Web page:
SINGAPORE -- Singapore has become the third country to ratify the Trans-Pacific Partnership trade agreement, its trade ministry said Thursday.
The city-state's ratification of what is officially known as the Comprehensive and Progressive Agreement for Trans-Pacific Partnership follows that of Mexico and Japan, and comes amid escalating trade tensions between the U.S. and China.
The U.S. pulled out of 12-country negotiations in January 2017, leaving the remaining countries to conclude what is known as the TPP-11, including Singapore, whose economy relies heavily on trade.
"Against the current backdrop of trade tensions and anti-globalization sentiments, the CPTPP sends a strong signal of our commitment to trade liberalization and a rules-based trading system," Singapore's Minister for Trade and Industry Chan Chun Sing said in a statement on Thursday.
Among the nations that signed the the TPP-11 in March were Malaysia, Vietnam and Australia. The combined gross domestic product of the member states is around $10 trillion. Their total population is about 500 million.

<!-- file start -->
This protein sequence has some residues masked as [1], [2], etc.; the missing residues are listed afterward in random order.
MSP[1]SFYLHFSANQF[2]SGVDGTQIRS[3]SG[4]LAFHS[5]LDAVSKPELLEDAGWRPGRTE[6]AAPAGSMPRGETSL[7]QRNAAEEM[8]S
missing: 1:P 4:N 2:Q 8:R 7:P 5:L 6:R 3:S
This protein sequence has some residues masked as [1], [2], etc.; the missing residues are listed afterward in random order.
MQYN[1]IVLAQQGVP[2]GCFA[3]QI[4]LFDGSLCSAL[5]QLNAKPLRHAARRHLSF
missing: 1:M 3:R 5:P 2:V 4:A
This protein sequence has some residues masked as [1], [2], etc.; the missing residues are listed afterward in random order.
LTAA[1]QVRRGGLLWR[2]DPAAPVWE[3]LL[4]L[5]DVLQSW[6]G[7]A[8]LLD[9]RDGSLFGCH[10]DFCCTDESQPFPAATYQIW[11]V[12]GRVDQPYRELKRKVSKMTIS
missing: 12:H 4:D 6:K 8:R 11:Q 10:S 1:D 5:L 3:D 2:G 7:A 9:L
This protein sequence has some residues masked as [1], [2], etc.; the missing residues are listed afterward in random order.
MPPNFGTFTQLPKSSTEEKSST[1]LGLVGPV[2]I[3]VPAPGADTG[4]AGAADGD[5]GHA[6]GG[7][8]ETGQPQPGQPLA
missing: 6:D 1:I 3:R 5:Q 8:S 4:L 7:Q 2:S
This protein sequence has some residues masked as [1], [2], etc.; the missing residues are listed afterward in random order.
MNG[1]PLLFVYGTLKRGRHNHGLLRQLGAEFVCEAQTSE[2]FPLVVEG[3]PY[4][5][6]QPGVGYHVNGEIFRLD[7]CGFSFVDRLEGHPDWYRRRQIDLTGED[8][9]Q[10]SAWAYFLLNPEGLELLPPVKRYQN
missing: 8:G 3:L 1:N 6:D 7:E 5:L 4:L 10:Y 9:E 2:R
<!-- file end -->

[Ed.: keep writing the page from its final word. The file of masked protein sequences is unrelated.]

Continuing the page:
On Wednesday and Thursday, officials from the 11 countries gathered in Japan, where they discussed the process of inviting new members to the group. Among the countries that have expressed interest are Thailand and Colombia.
The members agreed to exchange information to bring the agreement into early effect, and to welcome new members. They confirmed they would hold another meeting later in the year.
The TPP-11 will come into force 60 days after six of the 11 members have ratified it. New Zealand is currently in the process of ratification.
Japan's representative at the Wednesday meeting said he expected the TPP-11 to come into force early next year.
Singapore's Chan said in his Thursday statement that the TPP-11 is "open and inclusive."
"We welcome like-minded parties to join the CPTPP after it has entered into force," he said.